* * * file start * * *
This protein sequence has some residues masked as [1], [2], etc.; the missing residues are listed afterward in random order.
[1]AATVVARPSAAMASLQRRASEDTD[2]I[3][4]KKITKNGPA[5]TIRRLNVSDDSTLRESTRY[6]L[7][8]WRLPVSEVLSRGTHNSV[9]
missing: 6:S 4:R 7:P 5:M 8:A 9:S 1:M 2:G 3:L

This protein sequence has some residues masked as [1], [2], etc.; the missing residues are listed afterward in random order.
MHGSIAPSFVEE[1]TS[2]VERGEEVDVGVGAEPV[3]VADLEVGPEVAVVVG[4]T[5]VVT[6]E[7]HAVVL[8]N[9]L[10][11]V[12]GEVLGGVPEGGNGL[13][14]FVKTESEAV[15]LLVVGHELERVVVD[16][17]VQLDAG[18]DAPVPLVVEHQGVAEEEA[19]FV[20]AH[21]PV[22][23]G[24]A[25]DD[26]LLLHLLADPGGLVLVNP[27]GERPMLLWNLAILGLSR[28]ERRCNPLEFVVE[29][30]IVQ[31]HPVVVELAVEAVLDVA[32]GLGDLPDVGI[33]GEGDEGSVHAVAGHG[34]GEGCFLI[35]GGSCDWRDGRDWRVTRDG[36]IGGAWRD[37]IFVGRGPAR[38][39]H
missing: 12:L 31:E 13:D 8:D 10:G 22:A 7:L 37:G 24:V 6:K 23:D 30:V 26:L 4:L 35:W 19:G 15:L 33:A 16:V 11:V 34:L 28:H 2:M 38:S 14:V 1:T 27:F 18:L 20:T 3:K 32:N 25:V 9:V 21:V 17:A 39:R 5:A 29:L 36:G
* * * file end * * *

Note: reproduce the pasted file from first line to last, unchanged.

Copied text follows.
This protein sequence has some residues masked as [1], [2], etc.; the missing residues are listed afterward in random order.
[1]AATVVARPSAAMASLQRRASEDTD[2]I[3][4]KKITKNGPA[5]TIRRLNVSDDSTLRESTRY[6]L[7][8]WRLPVSEVLSRGTHNSV[9]
missing: 6:S 4:R 7:P 5:M 8:A 9:S 1:M 2:G 3:L

This protein sequence has some residues masked as [1], [2], etc.; the missing residues are listed afterward in random order.
MHGSIAPSFVEE[1]TS[2]VERGEEVDVGVGAEPV[3]VADLEVGPEVAVVVG[4]T[5]VVT[6]E[7]HAVVL[8]N[9]L[10][11]V[12]GEVLGGVPEGGNGL[13][14]FVKTESEAV[15]LLVVGHELERVVVD[16][17]VQLDAG[18]DAPVPLVVEHQGVAEEEA[19]FV[20]AH[21]PV[22][23]G[24]A[25]DD[26]LLLHLLADPGGLVLVNP[27]GERPMLLWNLAILGLSR[28]ERRCNPLEFVVE[29][30]IVQ[31]HPVVVELAVEAVLDVA[32]GLGDLPDVGI[33]GEGDEGSVHAVAGHG[34]GEGCFLI[35]GGSCDWRDGRDWRVTRDG[36]IGGAWRD[37]IFVGRGPAR[38][39]H
missing: 12:L 31:E 13:D 8:D 10:G 22:A 7:L 37:G 24:V 6:K 23:D 30:V 26:L 4:L 35:W 19:G 15:L 33:A 16:V 11:V 34:L 28:H 2:M 38:S 14:V 1:T 27:F 18:L 20:T 3:K 32:N 25:V 9:V 21:V 17:A 39:R 5:A 29:L 36:G